Hardt and Negri’s Empire. Meiksins Wood’s Empire of Capital. Harvey’s New Imperialism. Already this young century has seen a number of Marxist luminaries reinvent the concept of imperialism to understand the last few decades, in which capitalism has entrenched itself truly as a world system, and in which the American state has set itself so far above any rival. Once imperialism meant national capitalisms clashing through the military power of their national states; now we have a system of national states, under the clear leadership of the United States, superintending and troubleshooting an international economy. Into this field comes Leo Panitch and Sam Gindin’s magnum opus, The Making of Global Capitalism: The Political Economy of American Empire. It is at once recognizable as part of this new breed of thinking on empire, and a book that brings it to new levels of detail and depth. It is a history rather than a work of abstract theory, but readers familiar with the debates of recent years will spot a tightly argued position, elaborating work developed in the Socialist Register‘s last decade. Over the next couple of weeks we will run the inaugural Jacobin Book Club seminar on this book, which deserves to be widely read on the Left. Every couple of days we will post a contribution on an aspect of the work. Then Panitch and Gindin themselves will respond.

The Luchadores of Global Political Economy
Nicole Aschoff
In the world of lucha libre a class war rages. Técnicos battle rudos, head-butting and scissor-kicking for the common man against capital and the state. In the battles of global political economy Leo Panitch and Sam Gindin are master técnicos. Their new book, The Making of Global Capitalism: the Political Economy of American Empire, examines how “the American state developed the interest and capacity to superintend the making of global capitalism.” Global Capitalism is burly and, like the great El Santo, difficult to pin down, so in what follows I will focus on only one aspect of the book: Panitch and Gindin’s analysis of financialization.

Half Poulantzas, Half Kindleberger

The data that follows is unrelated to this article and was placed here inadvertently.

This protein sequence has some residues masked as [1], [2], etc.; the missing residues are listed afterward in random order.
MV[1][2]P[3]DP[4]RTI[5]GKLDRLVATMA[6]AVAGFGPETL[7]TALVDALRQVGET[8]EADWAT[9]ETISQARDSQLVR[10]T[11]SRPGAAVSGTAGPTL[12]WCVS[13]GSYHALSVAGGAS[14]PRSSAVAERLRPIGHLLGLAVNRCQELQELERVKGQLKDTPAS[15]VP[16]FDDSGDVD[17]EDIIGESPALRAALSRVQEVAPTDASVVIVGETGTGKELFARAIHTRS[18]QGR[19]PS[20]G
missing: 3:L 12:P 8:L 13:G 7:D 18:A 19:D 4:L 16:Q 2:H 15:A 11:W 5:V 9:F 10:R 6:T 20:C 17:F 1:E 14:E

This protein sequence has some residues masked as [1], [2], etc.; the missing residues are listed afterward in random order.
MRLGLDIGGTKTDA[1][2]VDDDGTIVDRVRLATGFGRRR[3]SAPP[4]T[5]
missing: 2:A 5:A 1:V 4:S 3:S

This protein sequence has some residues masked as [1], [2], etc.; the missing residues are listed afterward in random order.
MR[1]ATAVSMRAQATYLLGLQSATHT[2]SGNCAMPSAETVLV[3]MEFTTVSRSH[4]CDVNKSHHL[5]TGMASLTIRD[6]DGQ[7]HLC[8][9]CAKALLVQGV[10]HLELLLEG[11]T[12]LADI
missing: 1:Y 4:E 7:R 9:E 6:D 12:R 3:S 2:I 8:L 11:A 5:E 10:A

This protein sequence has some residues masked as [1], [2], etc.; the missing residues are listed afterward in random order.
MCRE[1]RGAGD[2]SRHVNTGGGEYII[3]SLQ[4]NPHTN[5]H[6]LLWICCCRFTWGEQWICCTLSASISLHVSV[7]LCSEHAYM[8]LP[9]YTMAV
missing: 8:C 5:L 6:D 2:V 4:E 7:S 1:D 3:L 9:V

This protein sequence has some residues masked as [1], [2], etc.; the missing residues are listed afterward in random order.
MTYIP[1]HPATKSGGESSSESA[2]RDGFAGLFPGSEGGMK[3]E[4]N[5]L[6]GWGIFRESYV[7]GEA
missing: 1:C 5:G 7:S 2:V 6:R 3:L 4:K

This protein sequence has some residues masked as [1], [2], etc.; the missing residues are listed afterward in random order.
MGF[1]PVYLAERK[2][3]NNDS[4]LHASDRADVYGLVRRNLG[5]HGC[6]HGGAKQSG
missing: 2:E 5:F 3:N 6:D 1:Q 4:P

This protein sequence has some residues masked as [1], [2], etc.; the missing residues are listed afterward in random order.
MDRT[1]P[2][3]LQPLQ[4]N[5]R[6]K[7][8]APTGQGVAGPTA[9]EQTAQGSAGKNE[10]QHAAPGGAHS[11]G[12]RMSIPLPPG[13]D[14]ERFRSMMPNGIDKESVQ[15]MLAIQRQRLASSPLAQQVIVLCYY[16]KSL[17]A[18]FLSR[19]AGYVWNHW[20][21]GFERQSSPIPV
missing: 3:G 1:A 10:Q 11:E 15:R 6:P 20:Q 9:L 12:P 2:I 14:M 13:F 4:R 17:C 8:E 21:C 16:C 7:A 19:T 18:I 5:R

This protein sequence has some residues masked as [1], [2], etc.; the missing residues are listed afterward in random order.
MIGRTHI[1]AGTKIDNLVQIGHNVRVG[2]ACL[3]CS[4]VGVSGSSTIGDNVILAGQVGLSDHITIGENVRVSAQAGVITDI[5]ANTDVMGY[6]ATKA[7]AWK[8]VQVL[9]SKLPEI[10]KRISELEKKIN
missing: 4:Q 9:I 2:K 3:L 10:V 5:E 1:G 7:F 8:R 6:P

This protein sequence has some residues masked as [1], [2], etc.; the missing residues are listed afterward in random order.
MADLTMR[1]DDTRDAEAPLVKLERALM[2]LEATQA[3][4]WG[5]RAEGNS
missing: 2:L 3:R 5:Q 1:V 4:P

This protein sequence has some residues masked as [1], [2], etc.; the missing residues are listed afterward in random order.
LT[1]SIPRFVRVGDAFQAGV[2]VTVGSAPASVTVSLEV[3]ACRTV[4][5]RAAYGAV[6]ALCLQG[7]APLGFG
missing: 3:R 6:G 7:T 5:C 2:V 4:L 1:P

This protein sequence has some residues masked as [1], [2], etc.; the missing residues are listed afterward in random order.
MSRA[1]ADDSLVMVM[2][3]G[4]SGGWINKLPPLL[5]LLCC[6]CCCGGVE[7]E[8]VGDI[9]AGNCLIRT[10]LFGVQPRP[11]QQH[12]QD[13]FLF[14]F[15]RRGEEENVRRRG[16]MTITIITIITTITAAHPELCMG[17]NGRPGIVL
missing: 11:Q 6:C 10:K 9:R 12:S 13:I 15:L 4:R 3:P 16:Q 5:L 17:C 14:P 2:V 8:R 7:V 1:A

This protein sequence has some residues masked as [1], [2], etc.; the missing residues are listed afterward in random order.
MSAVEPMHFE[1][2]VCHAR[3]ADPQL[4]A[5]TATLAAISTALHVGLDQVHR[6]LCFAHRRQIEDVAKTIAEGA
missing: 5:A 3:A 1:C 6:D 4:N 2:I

Henry Farrell


The mainstream of American international political economy has cast off both its more radical connections and its ambitions to speak to larger debates. Marxists and radicals continue to work on international political economy, but they are largely ignored by the dominant figures in the field.

This is a pity — as Panitch and Gindin’s book shows, there’s a lot that they could learn. And if most standard issue international political economy scholars don’t know much about Marxists, the opposite is not necessarily true. Panitch and Gindin not only know the debates among radicals, but have read very widely across the field of IPE, engaging with (and often usefully repurposing) the ideas and empirical material that they find useful.

I learned a lot from their book, and will be assigning it to my students. Still, I think there’s room for useful argument. To be clear, Panitch and Gindin are clearly far better read in the debates that I follow than I am in the debates that they follow. This means that some (and perhaps most) of the disagreement below is of the ‘why didn’t you write the book that I would have written if I were you’ variety, so discount it as you think appropriate. I’m almost certainly not the audience they imagined that they were writing the book for. Yet their account of the entanglement between American imperium and neo-liberalism conceals as well as reveals. There are some causal relations — arguably quite important ones — that are invisible to it.